Republican Party leaders have lost touch with their base, with Independents, and with the general electorate’s craving for equitable prosperity. That’s odd. The economy consistently polls at the top of voter concerns.
The single most important factor in the 2016 presidential election pithily was described by the New York Post’s John Crudele in a column headlined Americans haven’t gotten a raise in 16 years:
One last statistic, from Sentier Research. Median annual household income in the US reached $57,263 this past March, which was 4.5% higher than in March 2015.
But — and here’s where the anger comes in — this March’s figure is still slightly below the $57,342 median annual income in January 2000.
Americans haven’t gotten a raise in more than 16 years.
Both Republicans and Democrats alternately have been in control of or possessed shared influence over the federal government for a long, dreary, Little Dark Age. Both Republicans and Democrats have come up short in resolving this slow motion crisis. No wonder we voters are dissatisfied. No wonder the appeal of outsiders and party mavericks.
The incumbents have failed us. Comes now Donald Trump as a wake up call.
Trump surely wishes, if elected, to become “the greatest jobs president that God ever created” rather than the next Depression-inducing Herbert Hoover. Is Donald Trump able to offer up the kind of mechanisms that propelled America to create nearly 40 million new jobs under Presidents Reagan and Clinton?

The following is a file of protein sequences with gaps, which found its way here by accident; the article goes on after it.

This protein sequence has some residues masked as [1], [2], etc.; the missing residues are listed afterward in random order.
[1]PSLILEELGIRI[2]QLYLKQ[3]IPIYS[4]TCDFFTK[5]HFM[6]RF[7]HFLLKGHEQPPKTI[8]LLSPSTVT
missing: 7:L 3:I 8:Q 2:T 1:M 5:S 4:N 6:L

Trump shows some promise in his unequivocal praise of the gold standard as a crucial element in restoring equitable prosperity. Trump: “Bringing back the gold standard would be very hard to do, but boy, would it be wonderful. We’d have a standard on which to base our money.”
There is plenty of evidence that the gold standard would let the djinn of equitable prosperity out of the bottle. Restoring it would be far less difficult than Trump suggests.
Trump’s propensity for tax rate cuts also shows promise.
Going into the general election, Trump need only double down on the gold standard and cutting marginal tax rates to unite the party and excite America. Will he?
Ralph Benko, internationally published weekly columnist, co-author of The 21st Century Gold Standard, lead co-editor of the Gerald Malsbary translation from Latin to English of Copernicus’s Essay on Money, is American Principles Project’s Senior Advisor, Economics.